Figure 1: Breeding and non-breeding distribution of Black-legged kittiwake - sub-species R. t. tridactyla (Source: IUCN Red List at

Figure 1: Breeding and non-breeding distribution of Black-legged kittiwake - sub-species R. t. tridactyla (Source: IUCN Red List at

Figure 2: Distribution of Black-legged kittiwakes ouside the breeding season (i.e. excludes May-July) during 2007 to 2021. Distribution of 1 285 individual kittiwakes fitted with geolocators at 28 colonies (black dots). Source: // (accessed on 12/09/22).

Figure 2: Distribution of Black-legged kittiwakes ouside the breeding season (i.e. excludes May-July) during 2007 to 2021. Distribution of 1 285 individual kittiwakes fitted with geolocators at 28 colonies (black dots). Source: // (accessed on 12/09/22).

Non-breeding distribution

Individual kittiwakes cover thousands of kilometres outside the breeding season (Figue 2). Birds breeding in the North Sea and Celtic Seas leave colonies and head north to waters around Greenland and will then spend the winter in the Western Atlantic off Newfoundland and mainland Canada (Frederiksen et al. 2012). Some will also head south to the Azores and off mainland Portugal or as far south as 30deg N. Birds breeding at more northerly colonies tend to remain furter north in the winter and some stay north of the Arctic circle. As the SEATRACK  dataset on individual bird movements expands into the future, it may be possible to detect changes indistribution of kittiwakes at sea outside the breeding season across their entire range in the North Atlantic.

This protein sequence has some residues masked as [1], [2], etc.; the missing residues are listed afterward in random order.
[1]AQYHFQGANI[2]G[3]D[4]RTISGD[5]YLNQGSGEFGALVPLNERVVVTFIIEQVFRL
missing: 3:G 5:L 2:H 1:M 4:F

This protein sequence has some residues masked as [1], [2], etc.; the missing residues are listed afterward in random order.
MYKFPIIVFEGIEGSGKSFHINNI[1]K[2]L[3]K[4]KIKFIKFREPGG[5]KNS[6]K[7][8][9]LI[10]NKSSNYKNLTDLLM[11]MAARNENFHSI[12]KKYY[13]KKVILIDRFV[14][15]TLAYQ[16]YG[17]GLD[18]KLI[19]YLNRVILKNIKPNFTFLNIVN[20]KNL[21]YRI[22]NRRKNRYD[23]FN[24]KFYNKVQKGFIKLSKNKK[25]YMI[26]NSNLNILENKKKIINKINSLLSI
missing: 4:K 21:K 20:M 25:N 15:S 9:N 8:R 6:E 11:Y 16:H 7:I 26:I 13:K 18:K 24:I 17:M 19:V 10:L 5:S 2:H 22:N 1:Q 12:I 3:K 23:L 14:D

Method of assessment: 1 Data driven - Bay of Biscay, Celtic Seas; 5 Expert judgement - other regions


Trends in OSPAR’s common indicator of marine bird abundance (Figure 3) show that there have been substantial declines in breeding numbers of kittiwakes since the baseline in 1991 in all four regions where they breed. In 1991, there were around 1,8 million pairs of kittiwakes in the monitored areas, but by 2015-2020 there were only 600 000 pairs (Table 1). The decline in Arctic waters was the most substantial in terms of numbers of birds and overall decline - 70%. The declining status of kittiwakes breeding in the Celtic Seas and Bay of Biscay was not identified when kittiwakes were added to the T&D List in 2008, or in the subsequent background document (OSPAR, 2009).

Table 1: Predicted number of breeding pairs and relative breeding abundance (a proportion of the baseline in 1991) of kittiwakes in each OSPAR Region compared to the period 2001-06,  used in the last assessment in 2009 (Source: OSPAR 2023a; ~A. Chabrolle pers. Comm.).


Baseline 19912


2014-2019 (2015-20# 2019-20~)